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SPY IN THE SKY Space Telescopes send sharpest images of the Universe Numerous secrets are hidden in the infinite depth of space around us. Space telescopes give humanity the clearest view of the universe and help us learn more and more about the mysteries of the universe. Space Telescopes are floating hundreds or thousands of kilometers above the Earth to observe the X-rays, Gama rays and Ultra rays coming from distant stars and galaxies. Since there is no hindrance of atmosphere which blocks such rays, the space telescopes are able to get a clearer view of the universe. NASA's series of four large, powerful space-based telescopes - The Hubble Space Telescope, The Compton Gamma Ray Observatory, The Chandra X-ray Observatory and The Spitzer Space Telescope - are called as Great Observatories. Each of the Great Observatories has made a substantial contribution to astronomy. Of these satellites, only the Compton Gamma Ray Observatory is not currently operating. NASA is working on a new project, The James Webb Space Telescope (JWST) to be launched in 2018. JWST will complement and extend the discoveries of the Great Observatories.

Space telescopes give humanity the clearest view of the universe and help us learn more and more about the mysteries of the universe.


Hubble Space Telescope (HST) Hubble Space Telescope is the world's first space-based optical telescope. It was taken to the orbit by the Space Shuttle Discovery in 1990 and still remains in operation. It is named after the astronomer Edwin Hubble. It observes the visible light rays, near ultraviolet rays and near infrared rays. Hubble is the only telescope designed to be serviced in space by astronauts. Five missions repaired and upgraded systems on the telescope It has taken extremely sharp images ever made of the universe's most distant objects. Many Hubble observations have led to breakthroughs in astrophysics, such as accurately determining the rate of expansion of the universe. It was built by the United States space agency NASA.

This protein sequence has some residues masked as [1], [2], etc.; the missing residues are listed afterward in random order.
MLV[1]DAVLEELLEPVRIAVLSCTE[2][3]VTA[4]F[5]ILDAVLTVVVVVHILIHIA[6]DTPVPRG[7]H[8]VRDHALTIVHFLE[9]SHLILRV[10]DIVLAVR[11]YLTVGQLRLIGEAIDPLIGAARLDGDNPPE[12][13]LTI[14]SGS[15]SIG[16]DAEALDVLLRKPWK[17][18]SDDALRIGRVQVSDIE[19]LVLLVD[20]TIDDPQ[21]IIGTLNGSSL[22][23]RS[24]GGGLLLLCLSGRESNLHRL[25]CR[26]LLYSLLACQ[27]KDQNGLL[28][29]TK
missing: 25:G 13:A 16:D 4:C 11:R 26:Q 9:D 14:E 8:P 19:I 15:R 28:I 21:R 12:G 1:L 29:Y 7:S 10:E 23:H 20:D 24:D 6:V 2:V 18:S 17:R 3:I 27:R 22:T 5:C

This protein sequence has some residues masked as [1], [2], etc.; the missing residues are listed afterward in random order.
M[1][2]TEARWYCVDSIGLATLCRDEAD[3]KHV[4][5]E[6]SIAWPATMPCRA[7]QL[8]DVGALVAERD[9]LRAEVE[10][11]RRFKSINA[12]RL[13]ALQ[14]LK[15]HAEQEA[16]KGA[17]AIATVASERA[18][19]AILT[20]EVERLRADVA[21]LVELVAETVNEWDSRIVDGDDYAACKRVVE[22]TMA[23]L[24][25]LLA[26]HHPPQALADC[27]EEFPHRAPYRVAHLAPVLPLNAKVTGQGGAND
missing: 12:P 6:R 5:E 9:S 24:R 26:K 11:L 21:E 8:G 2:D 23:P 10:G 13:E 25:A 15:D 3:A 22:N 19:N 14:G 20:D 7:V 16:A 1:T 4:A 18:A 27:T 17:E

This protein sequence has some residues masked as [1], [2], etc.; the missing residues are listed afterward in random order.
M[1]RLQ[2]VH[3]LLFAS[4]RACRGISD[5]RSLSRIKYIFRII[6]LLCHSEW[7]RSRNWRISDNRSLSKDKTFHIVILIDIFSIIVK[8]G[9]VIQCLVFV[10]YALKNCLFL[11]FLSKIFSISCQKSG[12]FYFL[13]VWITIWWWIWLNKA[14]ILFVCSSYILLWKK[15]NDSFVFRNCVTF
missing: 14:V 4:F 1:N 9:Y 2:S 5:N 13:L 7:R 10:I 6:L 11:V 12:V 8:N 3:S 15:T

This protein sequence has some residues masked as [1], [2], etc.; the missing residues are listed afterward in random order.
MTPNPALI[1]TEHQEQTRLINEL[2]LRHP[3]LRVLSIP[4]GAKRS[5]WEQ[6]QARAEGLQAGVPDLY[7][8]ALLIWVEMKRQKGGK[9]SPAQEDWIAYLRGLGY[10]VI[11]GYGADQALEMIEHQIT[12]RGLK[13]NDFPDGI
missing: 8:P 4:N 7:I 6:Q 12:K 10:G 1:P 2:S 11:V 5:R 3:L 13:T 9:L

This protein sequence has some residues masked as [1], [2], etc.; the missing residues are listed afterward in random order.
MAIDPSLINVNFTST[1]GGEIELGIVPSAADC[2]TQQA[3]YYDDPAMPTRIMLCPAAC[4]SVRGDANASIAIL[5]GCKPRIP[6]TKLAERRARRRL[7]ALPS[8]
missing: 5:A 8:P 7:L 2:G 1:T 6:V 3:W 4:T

Quick Facts Launch: April 24, 1990 Distance from Earth: 569 km Length: 13.2 m Weight: 11,110 kg Speed: 17,500 mph (28,000 kph)


The Compton Gamma-Ray Observatory (CGRO) Gamma rays come from some of the most mysterious and powerful objects in the universe: black holes, quasars, supernovae, neutron stars. In 1991, NASA launched the Compton Gamma Ray Observatory, the heaviest space telescope through space shuttle Atlantis. It studied the powerful and most dangerous gamma rays of the space. The telescope broke apart and burned up above the Pacific Ocean in 2000. But it contributed a lot. The telescope helped astronomers establish that huge, sudden blasts of energy, called “gamma-ray bursts,� were coming from outside our galaxy.

Quick Facts Launch: April 5, 1991 Distance from Earth: 450 km Weight: 16329.0 kg


Chandra X-ray Observatory (CXO) The Chandra X-ray Observatory is the world’s most powerful X-ray telescope. It was launched in 1999 aboard the space shuttle Columbia. The main mission of Chandra X-ray Observatory was to study the structure and evolution of our universe. Chandra is sensitive to X-ray sources 100 times faster than any previous X-ray telescope.

Quick Facts Launch: July 23, 1999 Distance from Earth: 133,000 km Weight: 4,790 kg


Spitzer Space Telescope

The Spitzer Space Telescope (SST) is an infrared space observatory. It was launched in 2003 aboard a Delta II rocket. The Spitzer Space Telescope






observatory capable of studying objects ranging from our Solar System to the distant reaches of the Universe.

Quick Facts Launch: August 25, 2003 Distance from Earth: 568 km Weight: 950 kg


The James Webb Space Telescope (JWST) The James Webb Space Telescope is a project under design. It is a large, infraredoptimized space telescope. It will complement and extend the discoveries of the Great Observatories, with improved sensitivity. It is planned to be launched in 2018. Webb will peer through dusty clouds to see stars forming planetary systems. Webb will reside in an orbit about 1.5 million km from the Earth.

Quick Facts Planned Launch: 2018 Distance from Earth: 1.5 million km Weight: 6,330 km